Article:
The Gravettian industry had a more limited distribution in Eastern Europe and Western Asia (Stringer and Andrews 2005). Stereotypical tools of the industry were flat-end blades and burins (see Figure 36.12) that were used to work wood.

    Brassempouy burins from the Gravettian culture. “Burin Brassempouy 213.3 Profil (3)” by Didier Descouens is licensed under CC BY 3.0.

    The Solutrean industry (see Figure 36.13) is most famous for its beautiful and refined laurel leaf blades (see Figure 36.14). A method known as pressure flaking was used to finely and bifacially shape the blade. Pressure flaking involves the use of a pointed tool, such as antler or bone, to force tiny flakes from the surface and edges of the tool (see Figure 36.15).

    Solutrean sites.“Homo Sapiens in Europe – solutrean distribution map-fr” by Sémhur is licensed under CC BY-SA 4.0.
    Solutrean leaf blade. “Biface feuille de laurier” by Calame is in the public domain.
    Flaking stone. From The origins of invention: a study of industry among primitive peoples by Otis Tufton Mason (1895). “19th century knowledge stone tools flaking stone by outward pressure” by Jonp154 is in the public domain.

    Finally, the Magdalenian industry (see Figures 36.16, 36.17, and 36.18) is characterized by great advances in weaponry, such as the bow and arrow and the atlatl or spear thrower (see Figures 36.19 and 36.20), both of which allowed hunters to put distance between themselves and their prey.

    Magdalenian blades and burins. “Burins and blades – Bernifal – Meyrals – MNP” by Sémhur is licensed under CC BY-SA 4.0.
    Examples of antler weapons. From The Outline of History by H. G. Wells (1920). “Wells Reindeer Age articles” by SEWilco is in the public domain.
    Geographic range of Magdalenian culture (in pink). “Homo Sapiens in Europe – magdalenian distribution map-fr” by Sémhur is licensed under CC BY-SA 4.0.
    Atlatl being used to throw a spear. From Manuel d’archéologie préhistorique, celtique et gallo-romaine by Joseph Déchelette (1862–1914).“Propulseur-2” by 120 is in the public domain.
    Atlatl. “Atlatl” by Maxim Razin is in the public domain.

    Other weapons from the Upper Paleolithic are stone missiles or bolas (see Figure 36.21), boomerangs, spears, javelins, and clubs. AMH had refined fishing techniques, rafts, and canoes. Harpoons appear very early in the archaeological record, e.g. the Katanda site in the Democratic Republic of Congo is dated to 180–75 kya. They also constructed traps, rope, and baskets.

    Bola from the site of Sidi Abderrahman, Morocco. “Bolo-Sidi-Abderrahman” by 120 is licensed under CC BY-SA 3.0.

    Beginning ~25 kya, a cultural and symbolic explosion is evident in the archaeological record of Western Europe, possibly in response to the increasingly cold temperatures, such as if they spent more time inside caves or were performing rituals aimed at increasing their survival. The Cro-Magnon/Aurignacian people are known for their cave art and sculptures (see Figures 36.23 and 36.24). Figure 36.22 illustrates the incredible number of sites where early AMH art has been found. There are 150 sites in southwest France alone.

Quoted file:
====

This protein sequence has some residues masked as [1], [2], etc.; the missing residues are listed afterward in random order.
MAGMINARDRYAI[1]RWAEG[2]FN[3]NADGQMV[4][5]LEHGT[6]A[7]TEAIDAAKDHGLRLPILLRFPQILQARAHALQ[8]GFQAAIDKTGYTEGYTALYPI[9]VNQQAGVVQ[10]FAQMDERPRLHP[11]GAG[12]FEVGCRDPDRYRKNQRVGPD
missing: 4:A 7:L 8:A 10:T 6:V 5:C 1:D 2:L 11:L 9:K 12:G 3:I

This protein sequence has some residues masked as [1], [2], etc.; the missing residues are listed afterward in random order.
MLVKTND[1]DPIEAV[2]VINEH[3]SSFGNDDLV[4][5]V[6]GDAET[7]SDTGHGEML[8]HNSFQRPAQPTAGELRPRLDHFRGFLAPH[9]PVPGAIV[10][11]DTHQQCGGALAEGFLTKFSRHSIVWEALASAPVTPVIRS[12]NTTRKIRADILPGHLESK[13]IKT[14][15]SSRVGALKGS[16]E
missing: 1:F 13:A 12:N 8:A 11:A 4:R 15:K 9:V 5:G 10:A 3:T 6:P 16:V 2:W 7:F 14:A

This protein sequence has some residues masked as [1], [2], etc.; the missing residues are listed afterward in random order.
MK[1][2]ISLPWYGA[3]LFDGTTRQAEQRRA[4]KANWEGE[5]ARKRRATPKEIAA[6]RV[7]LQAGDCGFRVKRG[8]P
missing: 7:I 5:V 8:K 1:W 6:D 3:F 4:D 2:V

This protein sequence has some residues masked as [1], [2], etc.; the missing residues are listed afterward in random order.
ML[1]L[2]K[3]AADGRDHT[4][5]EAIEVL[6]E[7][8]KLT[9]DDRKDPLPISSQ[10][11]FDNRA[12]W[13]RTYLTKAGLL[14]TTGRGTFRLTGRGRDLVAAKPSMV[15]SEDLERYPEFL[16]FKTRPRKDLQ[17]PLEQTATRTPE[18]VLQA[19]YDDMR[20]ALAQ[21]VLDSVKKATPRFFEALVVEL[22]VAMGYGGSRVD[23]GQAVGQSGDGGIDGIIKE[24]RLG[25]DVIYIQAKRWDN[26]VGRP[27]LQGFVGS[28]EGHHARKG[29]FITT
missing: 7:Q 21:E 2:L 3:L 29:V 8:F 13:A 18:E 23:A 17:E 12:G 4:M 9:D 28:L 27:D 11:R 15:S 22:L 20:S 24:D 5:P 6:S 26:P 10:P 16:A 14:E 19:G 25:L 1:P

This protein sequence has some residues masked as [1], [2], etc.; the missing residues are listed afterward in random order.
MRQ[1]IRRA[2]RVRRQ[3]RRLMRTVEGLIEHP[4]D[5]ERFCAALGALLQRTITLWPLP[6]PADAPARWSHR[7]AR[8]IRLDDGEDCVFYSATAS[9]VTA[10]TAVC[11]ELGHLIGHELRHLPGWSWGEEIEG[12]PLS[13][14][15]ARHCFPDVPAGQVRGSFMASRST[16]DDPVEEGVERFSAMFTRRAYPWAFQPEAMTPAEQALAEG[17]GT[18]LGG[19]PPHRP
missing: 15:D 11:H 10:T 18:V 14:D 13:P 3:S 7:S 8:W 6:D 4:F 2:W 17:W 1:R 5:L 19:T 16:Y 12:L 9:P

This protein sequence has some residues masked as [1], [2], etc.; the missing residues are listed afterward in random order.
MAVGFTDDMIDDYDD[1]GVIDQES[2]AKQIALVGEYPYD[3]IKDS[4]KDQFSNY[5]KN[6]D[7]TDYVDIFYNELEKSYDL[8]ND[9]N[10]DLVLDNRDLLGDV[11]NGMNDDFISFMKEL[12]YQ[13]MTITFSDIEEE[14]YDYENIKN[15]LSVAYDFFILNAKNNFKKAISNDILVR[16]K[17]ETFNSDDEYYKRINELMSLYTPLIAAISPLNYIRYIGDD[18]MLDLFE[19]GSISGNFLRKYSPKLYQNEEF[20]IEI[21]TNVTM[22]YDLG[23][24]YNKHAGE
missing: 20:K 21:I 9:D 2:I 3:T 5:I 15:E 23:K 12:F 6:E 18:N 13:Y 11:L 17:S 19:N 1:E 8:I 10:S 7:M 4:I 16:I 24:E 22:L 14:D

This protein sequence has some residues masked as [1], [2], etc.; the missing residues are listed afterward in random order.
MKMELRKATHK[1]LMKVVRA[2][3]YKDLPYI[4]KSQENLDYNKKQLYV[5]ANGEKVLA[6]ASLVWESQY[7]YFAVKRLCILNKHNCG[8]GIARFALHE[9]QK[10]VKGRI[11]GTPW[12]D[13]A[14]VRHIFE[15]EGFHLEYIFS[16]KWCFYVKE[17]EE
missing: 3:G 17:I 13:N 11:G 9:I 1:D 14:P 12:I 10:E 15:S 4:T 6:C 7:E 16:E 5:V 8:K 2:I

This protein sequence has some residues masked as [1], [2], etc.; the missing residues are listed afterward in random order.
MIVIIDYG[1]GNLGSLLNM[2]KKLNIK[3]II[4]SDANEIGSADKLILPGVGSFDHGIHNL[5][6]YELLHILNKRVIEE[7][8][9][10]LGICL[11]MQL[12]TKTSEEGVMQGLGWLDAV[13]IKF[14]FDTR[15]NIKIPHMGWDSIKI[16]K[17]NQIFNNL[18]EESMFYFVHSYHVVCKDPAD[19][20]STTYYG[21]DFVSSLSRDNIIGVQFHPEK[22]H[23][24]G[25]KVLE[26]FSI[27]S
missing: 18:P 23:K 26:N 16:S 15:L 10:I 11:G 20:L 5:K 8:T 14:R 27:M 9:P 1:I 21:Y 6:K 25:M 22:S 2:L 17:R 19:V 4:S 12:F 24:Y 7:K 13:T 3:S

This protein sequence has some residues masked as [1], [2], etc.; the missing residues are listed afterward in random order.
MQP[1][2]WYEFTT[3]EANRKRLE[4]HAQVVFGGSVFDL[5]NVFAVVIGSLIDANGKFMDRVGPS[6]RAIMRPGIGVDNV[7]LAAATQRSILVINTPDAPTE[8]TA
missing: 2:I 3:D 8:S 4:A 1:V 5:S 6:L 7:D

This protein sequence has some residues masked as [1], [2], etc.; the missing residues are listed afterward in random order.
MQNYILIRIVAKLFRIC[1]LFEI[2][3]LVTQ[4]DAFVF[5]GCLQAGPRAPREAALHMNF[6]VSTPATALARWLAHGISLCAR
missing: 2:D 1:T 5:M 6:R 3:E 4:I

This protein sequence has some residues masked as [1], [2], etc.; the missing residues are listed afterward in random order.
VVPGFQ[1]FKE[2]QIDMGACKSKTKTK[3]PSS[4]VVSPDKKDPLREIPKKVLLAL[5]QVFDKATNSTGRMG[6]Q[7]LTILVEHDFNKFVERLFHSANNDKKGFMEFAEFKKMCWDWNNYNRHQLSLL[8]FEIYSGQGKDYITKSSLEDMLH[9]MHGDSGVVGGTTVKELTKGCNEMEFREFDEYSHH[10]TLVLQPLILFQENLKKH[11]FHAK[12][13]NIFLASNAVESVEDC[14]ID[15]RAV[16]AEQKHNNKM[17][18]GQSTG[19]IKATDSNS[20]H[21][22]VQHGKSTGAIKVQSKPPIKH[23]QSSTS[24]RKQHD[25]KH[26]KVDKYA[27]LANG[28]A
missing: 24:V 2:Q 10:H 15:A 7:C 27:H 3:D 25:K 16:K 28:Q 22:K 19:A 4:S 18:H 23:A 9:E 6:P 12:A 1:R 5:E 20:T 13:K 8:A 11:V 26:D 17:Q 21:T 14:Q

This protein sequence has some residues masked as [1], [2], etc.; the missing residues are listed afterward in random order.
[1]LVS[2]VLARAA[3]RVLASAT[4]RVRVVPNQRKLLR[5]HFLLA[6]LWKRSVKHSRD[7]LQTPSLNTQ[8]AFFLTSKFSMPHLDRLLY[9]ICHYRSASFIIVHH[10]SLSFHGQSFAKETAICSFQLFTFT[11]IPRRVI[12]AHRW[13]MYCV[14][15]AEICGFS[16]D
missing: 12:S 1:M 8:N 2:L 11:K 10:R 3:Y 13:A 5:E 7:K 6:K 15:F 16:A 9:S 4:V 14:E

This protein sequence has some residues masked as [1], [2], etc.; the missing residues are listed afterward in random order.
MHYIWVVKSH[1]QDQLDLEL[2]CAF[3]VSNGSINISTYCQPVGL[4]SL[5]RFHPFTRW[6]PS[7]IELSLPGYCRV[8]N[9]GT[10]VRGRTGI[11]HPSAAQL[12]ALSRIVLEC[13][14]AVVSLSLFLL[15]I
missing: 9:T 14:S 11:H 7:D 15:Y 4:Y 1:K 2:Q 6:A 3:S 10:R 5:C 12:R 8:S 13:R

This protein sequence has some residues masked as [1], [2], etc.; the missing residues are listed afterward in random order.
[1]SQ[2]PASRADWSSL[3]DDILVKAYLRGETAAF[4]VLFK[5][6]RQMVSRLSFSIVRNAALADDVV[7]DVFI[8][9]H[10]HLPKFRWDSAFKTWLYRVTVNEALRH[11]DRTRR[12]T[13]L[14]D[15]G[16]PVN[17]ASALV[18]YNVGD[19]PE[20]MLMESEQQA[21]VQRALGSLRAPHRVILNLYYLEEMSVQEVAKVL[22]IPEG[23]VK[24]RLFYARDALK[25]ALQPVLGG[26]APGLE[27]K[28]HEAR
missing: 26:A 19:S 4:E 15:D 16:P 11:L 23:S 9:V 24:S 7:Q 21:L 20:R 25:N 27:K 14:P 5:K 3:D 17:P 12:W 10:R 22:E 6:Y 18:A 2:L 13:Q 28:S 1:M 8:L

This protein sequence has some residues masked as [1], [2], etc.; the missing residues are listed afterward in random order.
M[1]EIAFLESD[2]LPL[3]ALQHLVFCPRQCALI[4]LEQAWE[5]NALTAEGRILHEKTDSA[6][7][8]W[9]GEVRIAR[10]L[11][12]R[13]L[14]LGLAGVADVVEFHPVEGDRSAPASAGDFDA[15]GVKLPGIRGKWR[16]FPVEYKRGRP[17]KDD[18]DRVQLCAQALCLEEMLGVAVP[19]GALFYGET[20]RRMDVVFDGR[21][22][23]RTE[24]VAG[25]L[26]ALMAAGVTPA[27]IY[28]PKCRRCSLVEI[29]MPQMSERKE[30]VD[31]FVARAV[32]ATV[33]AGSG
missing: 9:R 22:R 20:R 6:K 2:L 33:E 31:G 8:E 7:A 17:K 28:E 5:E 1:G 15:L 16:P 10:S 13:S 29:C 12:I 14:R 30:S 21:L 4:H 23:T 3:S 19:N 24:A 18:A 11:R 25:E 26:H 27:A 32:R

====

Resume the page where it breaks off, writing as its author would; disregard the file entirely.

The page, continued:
Paleolithic art sites. Aqua lines indicate “limits of the main glaciations.” “Upper Paleolithic Art in Europe” by Sugaar is in the public domain.

    Common cave art themes are fauna; hunting; hands; dots and lines; some humans; and the occasional human costumed as an animal and sometimes dancing, such as “The Sorcerer” (see Figures 36.23 and 36.24). Men appear alone or in groups, but women are never pictured alone. Drawings of male and female genitalia are reported from multiple sites.

    Half-bull/half-human etching. Cave site in Dordogne, France. “Gabillou Sorcier” by José-Manuel Benito is in the public domain.
    Drawing by Breuil of the “Sorcerer” Cave painting. Trois-Frères, Ariège, France (15 kya). “Pintura Trois Freres” by Dcasawang1 is in the public domain.

    Artists used charcoal and mineral pigments, such as ocher (see Figure 36.9 for a photo of an ocher crayon from Blombos Cave), and may have applied some of the shading by chewing the pigments and spitting them onto the walls, resulting in an air-brushed effect. There is a great demonstration of that practice in the third segment of the public television series In Search of Human Origins (NOVA 1994).

    The art may have served a variety of purposes. First, it is difficult not to imagine their aesthetic and emotional value, e.g. accompanying stories and myths. They may have been used for more utilitarian purposes, such as hunting strategies or keeping records. Some might have served a social function, such as communication within and between groups or education. Finally, of course, there is their proposed use in magic and ritual. Some art is found deep within caves in association with primitive stone lamps and children’s footprints. Some of the caves were discovered by divers, and thus the archaeological record was not disturbed, i.e. they were not modern footprints. It is easy to see why this has been interpreted as possible evidence of initiation rituals.

    While they drew and painted on outer walls as well as inside caves, the cave paintings survived better. The French site of Lascaux Cave (18 kya) (see Figures 36.25 and 36.26) is renowned for the color and beauty of its animal depictions, especially those seen in the “Great Hall of Bulls.” At the cave site of Grotte Chauvet, France (~30 kya) (see Figure 36.27), more than 300 animals are depicted, many of which are not seen elsewhere, such as panthers and lions. Figures 36.29 and 36.30 show maps of the Spanish cave of La Pasiega (<20 kya), giving you some idea of the labyrinthine nature of some of the cave systems and richness of the galleries. Figures and forms in the cave number over 700 and consist of the following: